The US EPA is revising its NRWQC for selenium that is anticipated to be expressed as a fish tissue concentration rather than a water concentration. Like Mercury, the EPA is also developing guidance on how to implement this fish tissue criterion within the framework of traditional water quality management programs. EPA expected to re-propose the revised selenium criteria as a draft for scientific views in 2009, with final criteria anticipated in 2010. Once published, NC will review the criteria and the accompanying implementation guidance for potential revisions to its standards.
IRIS updated information relating to the non-cancer effects of Acrolein in June of 2003. To date, the US EPA has not revised the NRWQC to reflect this revised toxicity information. North Carolina does not currently have any permittees with known discharge of this chemical. Staff has determined that no immediate need exists for this chemical to be added to the regulations.
On July 8th, 2004, the US EPA notified the public in the Federal Register (69 FR 41262) of intent to re-evaluate the current aquatic life criteria for ammonia in response to recent studies suggesting that some freshwater mussel species may be more sensitive to ammonia exposure than the aquatic organisms considered in deriving the existing National ammonia criteria. To date, EPA has not made any final decisions on what to do about the ammonia criteria, and will not do so until all issues, questions and new scientific information is explored. North Carolina will continue to review publications as they become available.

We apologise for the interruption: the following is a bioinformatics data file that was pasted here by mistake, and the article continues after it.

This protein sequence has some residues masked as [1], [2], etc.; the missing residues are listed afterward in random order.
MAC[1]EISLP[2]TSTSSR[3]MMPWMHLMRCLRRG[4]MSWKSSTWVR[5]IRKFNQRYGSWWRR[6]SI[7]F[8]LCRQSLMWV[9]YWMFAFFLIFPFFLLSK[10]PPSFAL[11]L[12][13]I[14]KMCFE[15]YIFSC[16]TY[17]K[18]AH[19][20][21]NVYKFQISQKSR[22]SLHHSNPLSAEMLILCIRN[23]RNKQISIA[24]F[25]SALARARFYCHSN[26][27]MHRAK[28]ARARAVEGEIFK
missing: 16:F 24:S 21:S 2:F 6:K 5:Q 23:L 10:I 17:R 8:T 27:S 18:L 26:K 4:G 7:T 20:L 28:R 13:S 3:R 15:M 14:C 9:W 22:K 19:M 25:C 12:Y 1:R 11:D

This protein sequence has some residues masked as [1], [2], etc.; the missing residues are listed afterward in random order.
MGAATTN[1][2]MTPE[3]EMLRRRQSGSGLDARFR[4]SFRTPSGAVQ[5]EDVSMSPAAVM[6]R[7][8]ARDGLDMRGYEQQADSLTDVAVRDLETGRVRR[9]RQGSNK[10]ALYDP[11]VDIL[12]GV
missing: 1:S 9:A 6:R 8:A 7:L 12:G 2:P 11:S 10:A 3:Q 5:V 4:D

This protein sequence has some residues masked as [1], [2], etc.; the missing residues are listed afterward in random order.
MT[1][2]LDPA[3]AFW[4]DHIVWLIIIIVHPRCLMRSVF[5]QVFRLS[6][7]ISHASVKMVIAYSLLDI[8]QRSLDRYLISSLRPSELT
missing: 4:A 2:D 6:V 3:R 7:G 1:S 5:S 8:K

The State is currently reviewing activities by the US EPA and the Federal Insecticide, Fungicide, and Rodenticide Act Science Advisory Panel (FIFRA SAP) toward potential addition of a standard for Atrazine. EPA has not released draft Atrazine criteria for public review. North Carolina will continue to monitor the development of revised criteria for application within the State and make recommendations during future Triennial Review updates.
Staff of the Division of Water Quality maintains on-going contact with EPA Region IV staff for updates that may affect freshwater and saltwater recreational bacteria standards. EPA is conducting research and criteria support studies within both the Office of Research and Development and the Office of Water. These activities will allow EPA to build a strong scientific foundation for up-to-date recreational water quality criteria, which EPA estimates it will publish in 2012. The new or revised criteria will replace the current criteria recommendations issued in 1986. The criteria are designed to protect people from illness associated with fecal contamination in water. No revisions to inland freshwater or saltwater bacterial standards are proposed for this Triennial Review timeframe.